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Effects of body size divergence on male mating tactics in the ground beetle Carabus japonicus

Citation

Okuzaki, Yutaka (2021), Effects of body size divergence on male mating tactics in the ground beetle Carabus japonicus, Dryad, Dataset, https://doi.org/10.5061/dryad.qv9s4mwdz

Abstract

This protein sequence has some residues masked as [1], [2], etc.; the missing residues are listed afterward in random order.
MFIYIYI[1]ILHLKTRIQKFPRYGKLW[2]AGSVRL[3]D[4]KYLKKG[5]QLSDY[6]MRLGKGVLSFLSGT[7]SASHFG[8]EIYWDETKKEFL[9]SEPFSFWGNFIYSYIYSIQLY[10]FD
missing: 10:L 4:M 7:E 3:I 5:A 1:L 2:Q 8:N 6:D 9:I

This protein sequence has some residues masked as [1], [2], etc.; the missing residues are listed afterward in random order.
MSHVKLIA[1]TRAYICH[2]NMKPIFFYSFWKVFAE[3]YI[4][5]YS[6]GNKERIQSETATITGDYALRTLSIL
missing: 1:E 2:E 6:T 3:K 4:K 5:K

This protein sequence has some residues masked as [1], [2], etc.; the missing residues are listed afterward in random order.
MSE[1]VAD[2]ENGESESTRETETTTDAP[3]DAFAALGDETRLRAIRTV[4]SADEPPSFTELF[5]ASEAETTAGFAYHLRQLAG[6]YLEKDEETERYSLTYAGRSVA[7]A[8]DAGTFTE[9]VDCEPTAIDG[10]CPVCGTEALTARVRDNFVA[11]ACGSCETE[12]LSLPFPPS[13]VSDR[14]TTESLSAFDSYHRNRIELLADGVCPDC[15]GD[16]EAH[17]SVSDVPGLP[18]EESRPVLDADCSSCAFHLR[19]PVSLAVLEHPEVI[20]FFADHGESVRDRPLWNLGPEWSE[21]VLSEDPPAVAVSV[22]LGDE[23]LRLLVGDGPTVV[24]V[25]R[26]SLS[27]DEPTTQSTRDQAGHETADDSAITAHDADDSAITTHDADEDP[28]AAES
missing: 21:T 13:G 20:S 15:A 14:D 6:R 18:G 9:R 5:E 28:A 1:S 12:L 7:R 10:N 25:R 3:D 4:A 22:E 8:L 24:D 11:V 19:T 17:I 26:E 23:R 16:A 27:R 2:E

Animal body size is involved in reproduction in various ways. Carabus japonicus exhibits considerable variation in adult body size across geographical locations depending on the larval environment. To investigate the effects of body size divergence on male mating traits, spermatophore deposition and weight, copulation duration, and post-copulatory mounting were observed using male-female pairs from C. japonicus populations with different body sizes. Then, variables with high predictive power on the mating traits were identified from individual characteristics. When the male was slightly smaller than his mate, spermatophore deposition likely succeeded, suggesting that mechanical size-assortative insemination determined male body size. Although male reproductive organ size was positively correlated with male body size, spermatophore weight was not significantly affected by male body size, whereas copulation duration decreased with increasing male body size. Enlarged males, with a high capacity for spermatophore production, could increase paternity by decreasing copulation duration and increasing mating frequency. Such shifts in mating tactics would alter selection pressures of intra- and intersexual interactions (e.g., sperm competition and sexual conflict). Genital dimensions also affected mating traits other than copulatory duration. Thus, ecological heterogeneity has the potential to lead to divergences in sexual traits, such as genital morphology, through body size divergence.